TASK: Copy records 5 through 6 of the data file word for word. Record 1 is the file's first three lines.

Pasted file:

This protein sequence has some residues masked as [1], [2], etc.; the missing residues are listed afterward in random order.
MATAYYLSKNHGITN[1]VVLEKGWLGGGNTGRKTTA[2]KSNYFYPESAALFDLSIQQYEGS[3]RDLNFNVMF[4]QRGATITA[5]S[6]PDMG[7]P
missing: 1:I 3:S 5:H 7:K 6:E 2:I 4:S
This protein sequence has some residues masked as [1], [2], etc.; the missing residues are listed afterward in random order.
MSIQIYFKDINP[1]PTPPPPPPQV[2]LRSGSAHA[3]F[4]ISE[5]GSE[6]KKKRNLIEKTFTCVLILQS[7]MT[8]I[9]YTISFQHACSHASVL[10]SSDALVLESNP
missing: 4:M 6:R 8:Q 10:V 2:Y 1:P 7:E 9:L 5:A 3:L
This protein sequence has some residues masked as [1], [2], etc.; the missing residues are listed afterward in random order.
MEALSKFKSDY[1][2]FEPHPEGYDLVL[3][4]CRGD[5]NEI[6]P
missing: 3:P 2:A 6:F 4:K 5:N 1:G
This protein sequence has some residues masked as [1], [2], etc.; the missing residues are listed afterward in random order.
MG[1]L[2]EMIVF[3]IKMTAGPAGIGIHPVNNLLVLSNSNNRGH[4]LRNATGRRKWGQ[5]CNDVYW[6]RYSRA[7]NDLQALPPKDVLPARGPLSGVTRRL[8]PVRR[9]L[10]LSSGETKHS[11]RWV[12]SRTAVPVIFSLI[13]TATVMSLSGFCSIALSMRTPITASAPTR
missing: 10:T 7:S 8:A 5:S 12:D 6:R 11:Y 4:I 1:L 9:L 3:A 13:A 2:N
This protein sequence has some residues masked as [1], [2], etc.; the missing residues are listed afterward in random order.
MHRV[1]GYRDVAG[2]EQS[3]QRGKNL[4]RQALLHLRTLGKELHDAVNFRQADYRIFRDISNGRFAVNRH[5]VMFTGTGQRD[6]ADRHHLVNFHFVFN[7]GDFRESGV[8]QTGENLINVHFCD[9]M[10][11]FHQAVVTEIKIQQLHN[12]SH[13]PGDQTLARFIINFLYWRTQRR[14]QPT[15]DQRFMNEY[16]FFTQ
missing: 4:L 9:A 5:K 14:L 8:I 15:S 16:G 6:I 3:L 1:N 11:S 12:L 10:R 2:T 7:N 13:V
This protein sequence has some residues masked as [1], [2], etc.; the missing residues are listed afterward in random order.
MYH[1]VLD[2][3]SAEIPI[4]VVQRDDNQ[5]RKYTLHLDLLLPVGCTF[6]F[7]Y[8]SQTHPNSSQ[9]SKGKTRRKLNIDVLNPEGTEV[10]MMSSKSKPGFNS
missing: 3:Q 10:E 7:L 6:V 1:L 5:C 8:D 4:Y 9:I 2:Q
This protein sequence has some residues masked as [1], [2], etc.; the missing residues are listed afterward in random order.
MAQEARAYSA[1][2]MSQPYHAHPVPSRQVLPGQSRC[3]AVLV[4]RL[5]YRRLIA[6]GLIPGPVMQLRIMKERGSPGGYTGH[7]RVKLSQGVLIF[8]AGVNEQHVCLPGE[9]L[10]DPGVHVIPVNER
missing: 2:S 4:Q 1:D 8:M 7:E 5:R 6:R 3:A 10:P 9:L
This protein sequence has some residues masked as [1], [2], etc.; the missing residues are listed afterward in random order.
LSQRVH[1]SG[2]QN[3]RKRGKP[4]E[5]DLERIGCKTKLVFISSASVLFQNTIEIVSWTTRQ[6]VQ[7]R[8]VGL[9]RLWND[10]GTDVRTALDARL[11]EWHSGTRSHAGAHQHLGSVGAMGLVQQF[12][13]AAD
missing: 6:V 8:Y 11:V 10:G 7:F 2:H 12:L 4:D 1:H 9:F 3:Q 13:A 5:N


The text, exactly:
This protein sequence has some residues masked as [1], [2], etc.; the missing residues are listed afterward in random order.
MHRV[1]GYRDVAG[2]EQS[3]QRGKNL[4]RQALLHLRTLGKELHDAVNFRQADYRIFRDISNGRFAVNRH[5]VMFTGTGQRD[6]ADRHHLVNFHFVFN[7]GDFRESGV[8]QTGENLINVHFCD[9]M[10][11]FHQAVVTEIKIQQLHN[12]SH[13]PGDQTLARFIINFLYWRTQRR[14]QPT[15]DQRFMNEY[16]FFTQ
missing: 4:L 9:A 5:K 14:L 8:I 15:S 16:G 6:I 3:L 1:N 11:S 12:L 10:R 2:T 7:N 13:V
This protein sequence has some residues masked as [1], [2], etc.; the missing residues are listed afterward in random order.
MYH[1]VLD[2][3]SAEIPI[4]VVQRDDNQ[5]RKYTLHLDLLLPVGCTF[6]F[7]Y[8]SQTHPNSSQ[9]SKGKTRRKLNIDVLNPEGTEV[10]MMSSKSKPGFNS
missing: 3:Q 10:E 7:L 6:V 1:L 5:C 8:D 4:Y 9:I 2:Q